LA MECCANIA DELLE EMOZIONI
Written by Andre James
Photos courtesy of FCA
While the flashier fronds on the family tree of Italian automobile manufacturers often garner the lion’s share of attention, brands with deeper roots—Fiat, Maserati and Alfa Romeo—have been turning heads and amassing accolades for more than a century.
The first Italian car, essentially a petrol-powered tricycle, was built in 1884. A little more than a decade later, Fiat was founded and produced its first model, a FIAT 4HP, which had a a top speed of 22 mph. Alfa Romeo wasn’t far behind, tracing its roots to the Società Anonima Italiana Darracq, established in 1906 by Frenchman Alexandre Darrracq with backing from Italian investors. Three years later, after a slow start to sales and economic hardships, managing director and Italian aristocrat Ugo Stella acquired the company and relaunched the plant under a new name: Anonima Lombarda Fabbrica Automobili (ALFA).
Designed by Giuseppe Merosi, the 1910 24 HP was the first car to come off of the production line at Portello in Milan under the Alfa name; the 4.1-liter engine could reach speeds up to 62 mph. In 1911 ALFA made its foray into motor racing, beginning a long and storied run as a constructor and engine supplier in Grand Prix motor racing, Formula One, sportscar racing, touring car racing and rallies. Enzo Ferrari drove Alfas in the 1920s before striking out on his own.
ALFA faced financial challenges during WWI and was acquired by Nicola Romeo, a successful electrical engineer from Naples, Italy. While automotive production ceased during the war, the company continued to prosper by making airplane engines and portable compressors. Investors took the company public in 1918 under the new official name of Alfa Romeo, and resumed building and designing automobiles at the end of WWI.
The marque’s four-leaf clover “Quadrifoglio” logo first appeared in 1923 on an RL Targa Florio. It was painted on the front by legendary driver Ugo Sivocci, who was looking to break a string of runner-up finishes. While he went on to win the Targo Florio race in Sicily, Sivocci later perished in a crash while testing a new race car that did not bear his lucky clover. From that point on, all Alfa Romeo race cars featured the four-leaf clover on a white triangle, with a missing corner symbolizing the loss of Sivocci.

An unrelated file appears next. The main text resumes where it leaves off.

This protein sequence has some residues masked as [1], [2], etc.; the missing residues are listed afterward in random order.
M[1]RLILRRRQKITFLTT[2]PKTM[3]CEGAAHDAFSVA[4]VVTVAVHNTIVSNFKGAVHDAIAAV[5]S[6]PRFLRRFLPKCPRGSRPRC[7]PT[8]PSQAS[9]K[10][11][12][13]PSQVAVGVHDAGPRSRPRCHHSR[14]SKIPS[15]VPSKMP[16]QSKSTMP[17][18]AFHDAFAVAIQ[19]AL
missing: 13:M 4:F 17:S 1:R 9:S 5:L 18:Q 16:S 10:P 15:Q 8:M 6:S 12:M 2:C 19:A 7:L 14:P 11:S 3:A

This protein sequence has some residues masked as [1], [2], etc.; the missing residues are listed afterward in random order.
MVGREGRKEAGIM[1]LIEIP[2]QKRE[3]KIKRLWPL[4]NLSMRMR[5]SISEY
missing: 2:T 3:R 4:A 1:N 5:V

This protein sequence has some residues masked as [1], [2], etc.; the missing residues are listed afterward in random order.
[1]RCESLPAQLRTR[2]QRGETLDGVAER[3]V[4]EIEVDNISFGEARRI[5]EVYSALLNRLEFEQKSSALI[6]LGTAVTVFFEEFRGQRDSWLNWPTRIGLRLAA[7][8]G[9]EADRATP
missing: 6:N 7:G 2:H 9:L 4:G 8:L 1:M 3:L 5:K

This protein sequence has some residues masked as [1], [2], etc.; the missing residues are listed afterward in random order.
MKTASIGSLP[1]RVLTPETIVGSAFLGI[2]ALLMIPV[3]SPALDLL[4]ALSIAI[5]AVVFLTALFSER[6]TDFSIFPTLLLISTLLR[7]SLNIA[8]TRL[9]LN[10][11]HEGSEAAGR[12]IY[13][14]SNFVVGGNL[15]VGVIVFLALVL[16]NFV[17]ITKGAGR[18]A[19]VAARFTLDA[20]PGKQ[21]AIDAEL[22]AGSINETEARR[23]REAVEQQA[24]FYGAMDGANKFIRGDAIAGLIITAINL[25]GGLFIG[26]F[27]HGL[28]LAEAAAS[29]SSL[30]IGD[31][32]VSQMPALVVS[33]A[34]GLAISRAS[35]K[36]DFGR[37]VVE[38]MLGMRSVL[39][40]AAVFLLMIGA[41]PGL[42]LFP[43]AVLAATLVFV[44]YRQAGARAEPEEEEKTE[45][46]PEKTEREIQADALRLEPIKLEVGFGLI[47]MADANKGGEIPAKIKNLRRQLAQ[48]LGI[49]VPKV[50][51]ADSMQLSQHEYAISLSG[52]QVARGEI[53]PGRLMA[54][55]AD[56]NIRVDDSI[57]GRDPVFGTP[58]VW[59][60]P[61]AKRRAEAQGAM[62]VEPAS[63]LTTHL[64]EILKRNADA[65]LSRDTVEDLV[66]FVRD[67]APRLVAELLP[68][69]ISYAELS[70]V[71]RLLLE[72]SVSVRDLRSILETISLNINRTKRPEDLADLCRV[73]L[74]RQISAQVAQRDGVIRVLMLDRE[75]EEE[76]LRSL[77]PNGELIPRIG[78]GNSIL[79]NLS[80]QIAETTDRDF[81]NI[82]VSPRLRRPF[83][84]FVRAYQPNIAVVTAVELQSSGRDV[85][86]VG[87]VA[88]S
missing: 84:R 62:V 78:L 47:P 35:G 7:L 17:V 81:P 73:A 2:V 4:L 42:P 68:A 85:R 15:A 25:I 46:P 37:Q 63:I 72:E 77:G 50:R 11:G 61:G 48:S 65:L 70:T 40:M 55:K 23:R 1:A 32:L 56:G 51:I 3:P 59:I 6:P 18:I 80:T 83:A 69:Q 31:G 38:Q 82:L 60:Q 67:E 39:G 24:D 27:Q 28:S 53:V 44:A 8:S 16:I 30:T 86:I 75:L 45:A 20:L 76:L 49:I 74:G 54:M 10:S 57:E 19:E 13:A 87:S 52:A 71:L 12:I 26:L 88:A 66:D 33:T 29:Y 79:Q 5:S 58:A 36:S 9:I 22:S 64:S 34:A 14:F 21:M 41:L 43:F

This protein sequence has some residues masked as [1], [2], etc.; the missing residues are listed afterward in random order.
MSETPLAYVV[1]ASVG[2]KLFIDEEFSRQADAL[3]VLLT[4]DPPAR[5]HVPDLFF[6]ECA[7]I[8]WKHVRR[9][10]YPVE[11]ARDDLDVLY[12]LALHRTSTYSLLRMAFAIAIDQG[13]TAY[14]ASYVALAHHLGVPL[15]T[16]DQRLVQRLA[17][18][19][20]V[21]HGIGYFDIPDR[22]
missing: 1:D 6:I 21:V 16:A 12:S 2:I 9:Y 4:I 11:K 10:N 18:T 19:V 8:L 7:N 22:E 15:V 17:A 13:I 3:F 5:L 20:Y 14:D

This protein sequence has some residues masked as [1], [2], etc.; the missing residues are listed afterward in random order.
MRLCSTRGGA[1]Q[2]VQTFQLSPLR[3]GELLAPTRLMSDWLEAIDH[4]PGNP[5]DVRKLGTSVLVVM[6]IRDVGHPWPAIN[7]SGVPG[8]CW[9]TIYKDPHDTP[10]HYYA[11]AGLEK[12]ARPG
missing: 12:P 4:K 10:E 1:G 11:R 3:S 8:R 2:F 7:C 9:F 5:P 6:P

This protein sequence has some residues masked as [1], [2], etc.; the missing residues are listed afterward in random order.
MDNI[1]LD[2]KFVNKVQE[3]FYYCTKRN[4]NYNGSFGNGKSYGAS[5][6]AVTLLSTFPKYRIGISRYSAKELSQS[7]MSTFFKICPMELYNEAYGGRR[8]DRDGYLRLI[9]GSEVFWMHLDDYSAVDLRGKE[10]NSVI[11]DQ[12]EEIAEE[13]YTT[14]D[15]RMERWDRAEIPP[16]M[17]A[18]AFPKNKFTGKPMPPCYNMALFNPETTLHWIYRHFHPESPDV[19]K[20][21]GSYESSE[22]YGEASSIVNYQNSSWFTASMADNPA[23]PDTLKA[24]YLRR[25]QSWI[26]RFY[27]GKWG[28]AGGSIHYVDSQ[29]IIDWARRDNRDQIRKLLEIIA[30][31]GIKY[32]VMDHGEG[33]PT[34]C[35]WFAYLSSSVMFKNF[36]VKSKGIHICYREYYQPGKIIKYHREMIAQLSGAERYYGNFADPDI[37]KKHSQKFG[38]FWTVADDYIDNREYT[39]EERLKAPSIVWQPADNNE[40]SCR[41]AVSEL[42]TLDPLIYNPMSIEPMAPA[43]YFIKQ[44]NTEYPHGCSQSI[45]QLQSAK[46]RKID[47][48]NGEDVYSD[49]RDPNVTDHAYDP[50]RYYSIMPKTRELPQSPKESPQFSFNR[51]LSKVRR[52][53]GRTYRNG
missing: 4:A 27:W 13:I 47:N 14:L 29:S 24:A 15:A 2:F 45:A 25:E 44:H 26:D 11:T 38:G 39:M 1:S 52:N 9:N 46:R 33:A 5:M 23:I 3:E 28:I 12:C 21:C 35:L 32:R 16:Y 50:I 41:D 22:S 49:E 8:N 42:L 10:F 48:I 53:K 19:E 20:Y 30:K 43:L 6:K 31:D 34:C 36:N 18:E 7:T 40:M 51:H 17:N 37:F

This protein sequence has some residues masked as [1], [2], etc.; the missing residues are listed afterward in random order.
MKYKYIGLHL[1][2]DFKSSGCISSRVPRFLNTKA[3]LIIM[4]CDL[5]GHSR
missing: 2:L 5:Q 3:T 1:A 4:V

In spite of their laurels, financial woes plagued the company over the decades. Fiat Group Automobiles acquired the brand in 1986, beating out the likes of Nissan and Ford to keep it under Italian control. The 1995 Alfa Romeo 164 was the last Alfa sedan sold in the United States before the brand returned to North America two decades later. By 2018, Alfa Romeo’s annual sales in the United States reached a record 23,820, nearly doubling sales from the previous year.
Current Alfa Romeo models available in the United States include the Stelvio SUV, the Giulia sports sedan, and the 4C Spider, with powerful Quadrifoglio versions of both the Stelvio and Giulia representing the cutting edge of Alfa Romeo design and performance.
Named for the Stelvio Pass, a mountain pass in northern Italy, the Stelvio Quadrifoglio (MSRP from $73,700) holds the Nürburgring record for the fastest production SUV, making it the fastest production SUV in the world. Available in six models, Stelvio (MSRP from $40,195) is well-equipped with standard premium features including a direct-injection 280-horsepower turbocharged and intercooled 2.0L engine delivering 0-60 mph in 5.4 seconds, DNA drive mode selector, genuine leather interior, remote start with passive entry, bi-xenon headlamps, dual exhaust, class-exclusive carbon-fiber driveshaft, and a flatbottom Formula One-inspired steering wheel. The Quadrifoglio variant boasts an all-aluminum, 2.9L, twin-turbo V6 engine with 505 horsepower, completing the 0-60 mph sprint in 3.6 seconds and able to reach a top speed of 176 mph.
In 2018, the Alfa Romeo Giulia won the 25th edition of the “Compasso d’Oro ADI,” the most prestigious world design award. As the first of a new generation of vehicles on an all-new platform, the Alfa Romeo Giulia (MSRP from $38,195) and Giulia Ti (MSRP from $40,195) models embody Alfa Romeo’s "la meccanica delle emozioni" (the mechanics of emotion) spirit, delivering race-inspired performance with a class-leading 280 horsepower and available Q4 all-wheel-drive system. Standard accoutrements in the mid-size sedan include leather seating, Apple CarPlay and Android Auto, passive entry, remote start, bi-xenon headlamps with LED Daytime Running Lights and LED taillights, DNA Drive Mode selector and back-up camera with rear park sensors.
The Giulia Quadrifoglio (MSRP from $73,700), highlights Alfa Romeo’s exclusive motorsports expertise with a best-in-class, Ferrari-derived, 505 horsepower, 2.9-liter twin-turbocharged V-6 engine with a 3.8 second 0-60 mph time and a top speed of 149 mph. Also notable on this variant is its carbon fiber hood, roof and rear spoiler; adaptive performance suspension; DNA Pro with Race Mode; torque vectoring; carbon fiber active aero front splitter; Harmon Kardon Premium Audio System; carbon fiber interior trim; full-speed Forward Collision Warning-Plus; and 3D Navigation.
Handcrafted in Modena, Italy, the Alfa Romeo 4C Spider (MSRP starting at $66,900) offers a state-of-the-art Formula 1-inspired ultralight carbon fiber monocoque chassis that enables a 10.4 power-to-weight ratio. Advanced technologies include the all-aluminum 1750cc turbocharged engine with direct-injection, dual intercoolers and variable-valve timing, enabling supercarlevel performance. The 4C Spider delivers 237 horsepower and 258 lb-ft of torque, powering it from 0-60 mph in 4.1 seconds with a top speed of 160 mph.
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